Another thing that becomes routine is what could be described as “self-surgery” or “self-medicine”—tending to one’s own medical needs because you’re most likely some combination of uninsured, without means to pay for treatment (even if you have the money, technically, you aren’t “wasting it” on a doctor visit when there’s drugs to buy), worried the doctor will notify the police (as in the case of overdose, being found in possession of paraphernalia, etc.) and mindful of the time investment of seeking care when you need to put together the scratch for your pill of dope.
I woke up one morning with my guts rumbling and an unbelievable aching in my midsection; this was at a time when I was pretty well situated both with train and my living situation, so I didn’t mind rolling out of bed, fixing up and doing a quick shot, then making for the toilet to get down to business.
For those who don’t know, another source of consternation for junkies is the movement of one’s bowels; it is very common for heroin addicts to go 3-4 days without shitting, and for those shits, when they do come, to be what I’ve often referred to as “life-changing” because they can involve great struggle and discomfort. Dehydration among addicts is very common, diets tend to consist of junk foods eaten at irregular intervals (I could only eat when I was well and being well did not all that frequently coincide with having funds for food; I am eternally grateful to people I will identify only as D, B and M for making sure that I ate decent food as often as I did and for sharing food when they didn’t have to) and there is an inherent constipating property that opioids have that make the addict’s blue moon shits rock hard.
So as I sat on the toilet thumbing through a tattered copy of Leonard Maltin’s Movie Guide (great toilet reading) I began to notice that not much was happening despite my best efforts. “The Browns” seemed less a team destined for the “Super Bowl” than an 0-16 club, or perhaps one that dropped dead en masse during the preseason. I strained hard and could feel movement, but still no real results. I was beginning to sweat both from exertion and the unsettling realization that despite “the troops being in formation,” they were not going to be able to “break through the enemy’s defenses,” so to speak.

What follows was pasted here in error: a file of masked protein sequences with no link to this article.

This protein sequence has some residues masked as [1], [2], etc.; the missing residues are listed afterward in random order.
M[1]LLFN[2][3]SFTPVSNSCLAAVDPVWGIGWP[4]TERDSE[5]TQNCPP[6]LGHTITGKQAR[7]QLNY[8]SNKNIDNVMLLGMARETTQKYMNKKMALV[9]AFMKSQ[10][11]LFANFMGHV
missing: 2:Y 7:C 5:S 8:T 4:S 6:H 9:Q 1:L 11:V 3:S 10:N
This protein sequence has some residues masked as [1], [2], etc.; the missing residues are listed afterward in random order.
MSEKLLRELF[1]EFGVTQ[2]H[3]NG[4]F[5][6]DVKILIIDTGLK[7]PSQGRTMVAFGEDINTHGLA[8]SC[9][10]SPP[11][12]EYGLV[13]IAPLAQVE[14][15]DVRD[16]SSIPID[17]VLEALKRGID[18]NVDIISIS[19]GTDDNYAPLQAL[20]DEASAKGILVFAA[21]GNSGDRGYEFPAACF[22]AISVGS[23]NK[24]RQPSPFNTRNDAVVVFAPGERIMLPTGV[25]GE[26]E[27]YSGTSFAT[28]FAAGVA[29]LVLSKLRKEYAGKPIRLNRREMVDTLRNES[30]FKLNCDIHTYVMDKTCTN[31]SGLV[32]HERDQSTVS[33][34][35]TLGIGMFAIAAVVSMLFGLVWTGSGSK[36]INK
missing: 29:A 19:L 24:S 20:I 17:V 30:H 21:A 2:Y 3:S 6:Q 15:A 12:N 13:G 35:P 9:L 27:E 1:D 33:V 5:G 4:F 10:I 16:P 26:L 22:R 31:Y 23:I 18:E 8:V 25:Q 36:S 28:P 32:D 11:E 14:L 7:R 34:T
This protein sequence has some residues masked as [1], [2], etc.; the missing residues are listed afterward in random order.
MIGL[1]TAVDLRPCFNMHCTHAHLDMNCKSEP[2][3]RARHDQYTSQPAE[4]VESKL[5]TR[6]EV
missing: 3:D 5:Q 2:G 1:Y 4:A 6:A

My condition seemed too sensitive to venture out to CVS for laxatives/stool softeners—I felt, knowing my luck, if I ventured out I would somehow end up shitting my pants—and I was skeptical as to whether, if I did go get them, they would work as quickly as I needed. My mind began racing, entertaining thoughts of a bloated Elvis dead, the King fallen at the base of his porcelain throne, horrified by visions of “pink socks” and long, arduous, expensive colorectal surgeries that would have me laid up in the hospital recovering… and detoxing. Maybe this was how I died. Should I call 911? Was it a sign from God? I strained until I saw stars and my head throbbed and my ears pounded, then buried my head in my hands. Utter despair.
There’s really no delicate way of saying this so I’ll just go ahead and say it: I didn’t have any latex or rubber gloves and I wasn’t in a position, as I said, to get any, so I took my rubber-handled toothbrush and, gingerly at first, inserted the non-bristled end into my anus until it met resistance in the form of the hardened shit-cinder-block that was obstructing my bowels. I felt like Andy Dufresne in The Shawshank Redemption as I began to chisel my way to freedom. The toothbrush handle acted as a sort of fulcrum as I leveraged off and out hard chunks of excrement, their splish-splashing into the toilet bowl like music to my ears. I was making Real Progress, I thought.